The holidays can be a wonderful and exciting time of year when our homes fill with family members and friends, tasty foods, interesting gifts and festive decorations but it is also an important time to stop and give some special attention to how we can keep our pets safe. By protecting your dog from certain potentially dangerous holiday-time risks you can fully enjoy the festivities with your pets and loved ones worry-free.


One of the most festive parts of the holiday season is the variety of cozy decorations that we bring in to brighten up our homes. Decorations can be dangerous to our pets posing a tempting choking hazard or a possible risk of electrical shock. Make sure that your Christmas tree is well secured and won’t be easily knocked over if your pet chooses to climb on it. Keep an eye on your dog around the tree to ensure they aren’t interested in eating the evergreen needles or drinking the tree’s water which can be harmful if swallowed. Keep ornaments and decorations out of reach and don’t decorate the bottom of your Christmas tree where your pets will be able to get a hold of anything hanging. You can also put up a barrier around the tree, like mini-fencing.
When using extension cords for your decorations, be careful not to leave them somewhere your pet might be tempted to chew and inspect them closely, discarding any cords that are at all damaged. Your pet may also be tempted to chew on strings of lights or other cords for decorations so make sure to unplug these when you aren’t around. Never leave candles or fires unattended or left alone with your pets and be very careful not to arrange candles on low tables where a doggy tail might reach.

The Dangers of Gift Wrapping

Gift wrapping poses its own threat to dogs who get excited by shiny and crinkly things and who might enjoy exploring what it’s like to ingest them. Our favorite tinsel and curling ribbons can be dangerous to a dog’s stomach if eaten so be careful when using them this holiday season and dispose of them immediately as you never want to leave any lying around the house. Once your gifts are opened don’t leave small toys or batteries lying around and available for your pets to chew on. If a piece of ribbon suspiciously goes missing or you suspect your pet might have ingested something potentially dangerous consult your family vet immediately.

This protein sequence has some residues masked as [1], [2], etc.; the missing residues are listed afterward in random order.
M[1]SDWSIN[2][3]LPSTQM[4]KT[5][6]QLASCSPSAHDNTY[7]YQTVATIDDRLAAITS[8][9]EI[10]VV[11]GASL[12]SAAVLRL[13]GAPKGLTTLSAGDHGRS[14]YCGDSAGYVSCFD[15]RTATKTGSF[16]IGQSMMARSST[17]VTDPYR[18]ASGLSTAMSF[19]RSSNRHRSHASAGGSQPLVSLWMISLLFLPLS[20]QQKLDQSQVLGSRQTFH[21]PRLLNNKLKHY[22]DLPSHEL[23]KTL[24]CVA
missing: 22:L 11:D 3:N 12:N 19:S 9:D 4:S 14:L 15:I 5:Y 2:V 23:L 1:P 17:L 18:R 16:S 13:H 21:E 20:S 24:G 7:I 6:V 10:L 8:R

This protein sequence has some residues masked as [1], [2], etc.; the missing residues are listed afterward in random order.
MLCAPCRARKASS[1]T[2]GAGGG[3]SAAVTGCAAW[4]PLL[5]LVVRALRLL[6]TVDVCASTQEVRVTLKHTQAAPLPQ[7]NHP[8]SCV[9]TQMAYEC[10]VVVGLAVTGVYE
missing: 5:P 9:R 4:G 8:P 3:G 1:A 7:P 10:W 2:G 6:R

Decorative holiday plants

There are many special ornamental seasonal plants that we bring into our homes this time of year that could pose a threat to pets. Many of the typical holiday plants are toxic to dogs so do some research before bringing anything into the house. If you are going to have plants that you aren’t sure are safe to have around pets, just keep them in a safe place, out of reach or in an inaccessible part of your house where your dog does not have access to them. Amaryllis, holly and mistletoe are a few of the many holiday plants that pose a toxicity risk.

Holiday Foods

Just like us our pets are interested in all the festive treats that fill our houses this time of year so it is important to be careful to keep certain foods and treats well out of reach.

Most holiday foods in general should be kept away from your pets but pay special attention to desserts and anything in the kitchen that might cause a choking hazard. Chocolates – especially the darker varieties can be toxic to dogs so make sure to keep these away from your pets. Never give your dogs cooked chicken bones as they can easily splinter and give your pet serious internal issues. Be extra careful to take the trash out as pets can easily get into it and be endangered by what they find there, especially when disposing of bones.

If you are having a party be mindful of where your guests could potentially leave food that your dog might be able to get. Consider keeping your dog separate from the party festivities. If your dog gets into a potentially harmful food don’t hesitate to call your Vet.

Hosting Parties

If you are going to be hosting parties or receiving many visitors to your home this time of year your dog might feel some added stress. Make sure your dog has access to a private and quiet room or place they can go to escape the chaos of a party. If you know that your dog is especially nervous around visitors, you should consider putting a crate in a quiet room with some toys and snacks.
This can be an easy time for dogs to slip out the door unnoticed as many visitors are coming and going. It is always a good idea to keep a collar with a tag on your dog and even microchip just in case they should slip out.

Other Hazards

Other cold weather-related hazards to your pets are the chemicals used during the winter months like rock salt and antifreeze that contains ethylene. These can irritate a pet’s paws and become ingested when they lick themselves causing internal irritations so be careful of what you are using that your pet may become exposed to.

Enjoy a Safe and Fun Holiday Season

Just the simple increase in activity around your home during the holiday season can be stressful to your dog. The number of guests coming and going, new sights and smells within the house from decorations, meals and gifts and a change in the normal household routines can all cause extra anxiety for our beloved pets. Do your best to provide your dog with a safe and quiet space this time of year, limit their access to harmful decorations, foods or plants and you will be sure to have a cheerful holiday season free from pet emergencies.